personal details to go

I’ve already had a moan about Starbucks and their grammatical inadequacies, but now I’ve found further reason to complain.

At the weekend, I had to meet a fellow writer who lives in the centre of Madrid; she suggested we meet in Starbucks. Not my first choice, perhaps, but no problem. When I got there, there were two customers at one of the tables, and no one else in the whole place. The camarero – I bet he’d have called himself a barista – took my order.

It annoys me that the smallest measure in Starbucks is “tall”. It annoyed me more that the waiter wanted to know my name.

I asked him why, and he said that it was to place the order. Yes, I know he had to tell his fellow barkeep what sort of coffeee to make. But since, in the near empty establishment, there was absolutely no chance of her giving it to the wrong customer, it seemed a little excessive.

Apparently it’s standard practice here in Spain, though it’s certainly never happened to me in Starbucks in the UK. I explained, politely, that it was nothing personal against him, but that I found it ridiculous and felt he could manage without my name. So he passed on the order: “un tall latte para No” – which I found pretty offensive.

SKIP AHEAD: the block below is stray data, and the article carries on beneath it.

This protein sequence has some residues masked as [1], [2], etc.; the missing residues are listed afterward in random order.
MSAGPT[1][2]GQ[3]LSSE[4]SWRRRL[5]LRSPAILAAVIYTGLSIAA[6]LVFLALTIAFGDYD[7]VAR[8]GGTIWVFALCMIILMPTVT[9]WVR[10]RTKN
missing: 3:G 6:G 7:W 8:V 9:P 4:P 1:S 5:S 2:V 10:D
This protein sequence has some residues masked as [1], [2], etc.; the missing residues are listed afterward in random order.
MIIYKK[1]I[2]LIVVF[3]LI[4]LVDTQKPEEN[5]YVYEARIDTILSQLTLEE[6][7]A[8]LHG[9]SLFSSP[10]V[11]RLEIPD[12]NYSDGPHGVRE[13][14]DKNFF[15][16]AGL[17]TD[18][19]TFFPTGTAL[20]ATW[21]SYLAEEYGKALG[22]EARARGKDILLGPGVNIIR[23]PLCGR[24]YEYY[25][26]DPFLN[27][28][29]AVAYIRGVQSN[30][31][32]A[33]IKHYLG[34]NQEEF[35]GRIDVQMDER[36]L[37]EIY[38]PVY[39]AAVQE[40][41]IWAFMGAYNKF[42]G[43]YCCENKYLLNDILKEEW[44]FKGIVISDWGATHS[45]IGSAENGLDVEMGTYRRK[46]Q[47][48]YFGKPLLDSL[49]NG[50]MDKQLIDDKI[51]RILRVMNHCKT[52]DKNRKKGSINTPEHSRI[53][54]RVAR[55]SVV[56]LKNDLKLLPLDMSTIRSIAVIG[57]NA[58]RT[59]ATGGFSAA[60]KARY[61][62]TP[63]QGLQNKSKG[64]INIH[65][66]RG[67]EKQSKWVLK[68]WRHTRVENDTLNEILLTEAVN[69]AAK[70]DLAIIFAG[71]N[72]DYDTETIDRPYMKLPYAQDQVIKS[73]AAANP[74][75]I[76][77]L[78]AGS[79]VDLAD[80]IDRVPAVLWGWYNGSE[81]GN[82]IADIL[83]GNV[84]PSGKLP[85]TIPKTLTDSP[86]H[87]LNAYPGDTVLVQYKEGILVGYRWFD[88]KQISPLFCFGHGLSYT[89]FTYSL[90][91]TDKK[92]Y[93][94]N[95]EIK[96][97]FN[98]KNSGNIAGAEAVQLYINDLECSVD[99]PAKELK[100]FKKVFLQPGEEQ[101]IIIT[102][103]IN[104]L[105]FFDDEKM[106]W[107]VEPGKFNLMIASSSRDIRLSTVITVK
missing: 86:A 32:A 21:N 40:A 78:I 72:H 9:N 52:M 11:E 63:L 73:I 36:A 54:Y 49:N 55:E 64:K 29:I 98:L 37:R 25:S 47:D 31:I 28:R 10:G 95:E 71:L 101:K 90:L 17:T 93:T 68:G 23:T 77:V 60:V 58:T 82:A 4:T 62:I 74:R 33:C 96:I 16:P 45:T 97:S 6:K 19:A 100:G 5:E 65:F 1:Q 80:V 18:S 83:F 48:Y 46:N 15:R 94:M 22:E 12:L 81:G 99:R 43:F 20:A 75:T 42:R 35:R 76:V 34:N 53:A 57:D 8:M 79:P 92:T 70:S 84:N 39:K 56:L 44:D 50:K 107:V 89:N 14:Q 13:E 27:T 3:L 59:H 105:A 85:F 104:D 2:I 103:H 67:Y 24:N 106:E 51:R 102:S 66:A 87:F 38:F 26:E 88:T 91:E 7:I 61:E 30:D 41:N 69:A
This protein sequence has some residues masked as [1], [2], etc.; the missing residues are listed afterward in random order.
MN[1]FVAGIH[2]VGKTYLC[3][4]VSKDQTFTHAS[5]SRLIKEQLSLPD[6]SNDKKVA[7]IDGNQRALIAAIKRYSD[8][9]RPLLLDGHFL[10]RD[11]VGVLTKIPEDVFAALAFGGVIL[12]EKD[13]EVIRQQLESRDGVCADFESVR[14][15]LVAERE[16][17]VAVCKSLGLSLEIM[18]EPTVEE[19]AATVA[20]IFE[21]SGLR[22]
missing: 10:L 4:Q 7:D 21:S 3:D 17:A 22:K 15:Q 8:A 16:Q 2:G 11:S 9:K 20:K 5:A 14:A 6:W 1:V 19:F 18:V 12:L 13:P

This blasé tossing around of personal information all seems very American to me. I remember a meal in California years ago when the waiter greeted us with, “Good evening, my name’s Saul, and I’ll be your waiter tonight.” My (British) ex proceeded to introduce everyone round the table “…and we’ll be your customers for the evening.”

I suppose it’s all part of trying to make the big chains seem more personal, but it’s sad that it’s reached so far as to infiltrate even into non-English speaking cultures.

A Madrid-based friend tells me that when he called into the local Telepizza for a takeaway order the other night he was asked for his phone number. There he was, placing the order in person, with ready cash in hand, but the staff were obliged to ask for a phone number.

At least there, when he queried it, the guy said, “Yes, it’s a stupid regulation. No problem, I’ll put down the dummy number we use.”

There’s power in names; there’s power in phone numbers. I think we should be allowed to keep our privacy. And, no, I have nothing to hide.

Author: don't confuse the narrator

Exploring the boundary between writer and narrator through first person poetry, prose and opinion

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